The International Churchill Society (ICS) is grieved to announce the death of Paul H. Courtenay. Paul was a stalwart of ICS for many years. He served as a Senior Editor of Finest Hour and was a former Chair of ICS-UK. Paul had an encyclopedic knowledge of the life and times of Sir Winston Churchill that he used to assist numerous authors and editors working in that period of history. He died just a week before the 2020 International Churchill Conference, which was dedicated to his memory.
Paul Courtenay was born 6 March 1934 to William, a well-known aviation correspondent and founding member of the RAF, and to Greta. He grew up around the great pioneer aviators of the 1930s and was godson to Amy Johnson. His father lectured extensively on the war in Japan, often sharing a platform with Winston Churchill—so Paul’s connection to Winston began at a very early age.
Paul went to prep school at Cottesmore, spending the Second World War in North Wales before going on to Malvern College, where he excelled both academically and at sport, particularly at cross country. He joined the army at eighteen. One of his earliest duties was to guard the route along the Mall at the Queen’s Coronation in 1953.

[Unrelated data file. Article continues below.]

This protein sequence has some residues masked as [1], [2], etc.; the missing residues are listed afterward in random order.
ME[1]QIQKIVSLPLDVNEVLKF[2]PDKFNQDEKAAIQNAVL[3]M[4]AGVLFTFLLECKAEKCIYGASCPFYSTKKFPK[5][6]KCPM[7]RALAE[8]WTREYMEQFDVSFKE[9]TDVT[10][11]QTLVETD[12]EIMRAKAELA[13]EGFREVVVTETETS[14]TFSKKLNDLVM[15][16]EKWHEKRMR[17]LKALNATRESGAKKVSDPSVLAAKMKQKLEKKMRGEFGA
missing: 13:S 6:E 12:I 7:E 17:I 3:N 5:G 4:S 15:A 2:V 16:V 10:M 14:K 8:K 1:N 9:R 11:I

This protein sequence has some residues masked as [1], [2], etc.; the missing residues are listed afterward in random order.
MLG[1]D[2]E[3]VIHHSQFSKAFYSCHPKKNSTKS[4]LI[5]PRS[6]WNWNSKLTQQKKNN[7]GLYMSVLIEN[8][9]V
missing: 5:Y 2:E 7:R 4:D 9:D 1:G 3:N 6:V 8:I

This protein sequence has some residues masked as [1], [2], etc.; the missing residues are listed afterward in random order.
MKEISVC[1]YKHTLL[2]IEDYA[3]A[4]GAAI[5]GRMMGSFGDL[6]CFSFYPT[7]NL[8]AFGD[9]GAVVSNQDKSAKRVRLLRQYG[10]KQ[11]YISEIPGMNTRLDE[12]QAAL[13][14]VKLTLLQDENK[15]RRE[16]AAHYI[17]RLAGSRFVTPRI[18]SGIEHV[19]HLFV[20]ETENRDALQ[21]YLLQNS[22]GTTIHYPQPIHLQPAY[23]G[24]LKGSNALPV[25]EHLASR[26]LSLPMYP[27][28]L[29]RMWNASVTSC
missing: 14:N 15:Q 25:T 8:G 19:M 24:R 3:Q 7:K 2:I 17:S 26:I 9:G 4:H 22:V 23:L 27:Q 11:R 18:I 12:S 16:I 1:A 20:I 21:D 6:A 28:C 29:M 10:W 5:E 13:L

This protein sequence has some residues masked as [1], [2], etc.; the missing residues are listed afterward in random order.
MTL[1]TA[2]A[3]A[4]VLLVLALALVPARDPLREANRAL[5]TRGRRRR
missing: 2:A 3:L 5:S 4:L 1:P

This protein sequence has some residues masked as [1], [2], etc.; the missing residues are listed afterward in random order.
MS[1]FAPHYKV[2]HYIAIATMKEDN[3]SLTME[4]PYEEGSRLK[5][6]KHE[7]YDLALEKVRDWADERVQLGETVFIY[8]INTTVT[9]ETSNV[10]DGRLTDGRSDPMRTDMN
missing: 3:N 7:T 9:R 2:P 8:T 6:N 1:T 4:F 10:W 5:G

The Army took Paul to Korea at the end of that war, to peacekeeping duties in Aden and Gibraltar, and to deep and abiding friendships in the Royal Sussex regiment, which later merged with three others to form The Queen’s Regiment. He met Sara, his wife of sixty years. They married in 1960 just weeks before Paul was posted to Kenya as an Army Air Corps pilot, one of their many postings in a life of travel that took them to Cyprus, Malta, and Gibraltar; to Kent, Sussex, and Surrey; to Northern Ireland, Germany, and America before finally settling in Hampshire more than forty years ago. Paul and Sara had four children—Caroline, James, Lucy, and William—and twelve grandchildren, all of whom survive him.
After retiring from the Army in 1987, Paul continued working in London, first for IBA and then for The Institute of Chartered Accountants before retiring to dedicate his time to the ICS. In the world of Churchill studies, Paul became a regular contributor, colleague, administrator, speaker, and guide on all aspects of Churchill’s life. He was particularly involved in assisting in re-publishing some of Churchill’s own books, including Thoughts and Adventures and Great Contemporaries. For both books, Paul drafted more than 1,000 footnotes to help explain elements of these works to modern readers. He also made crucial contributions to new editions of The River War, to be published later this year, and My Early Life, which will appear later.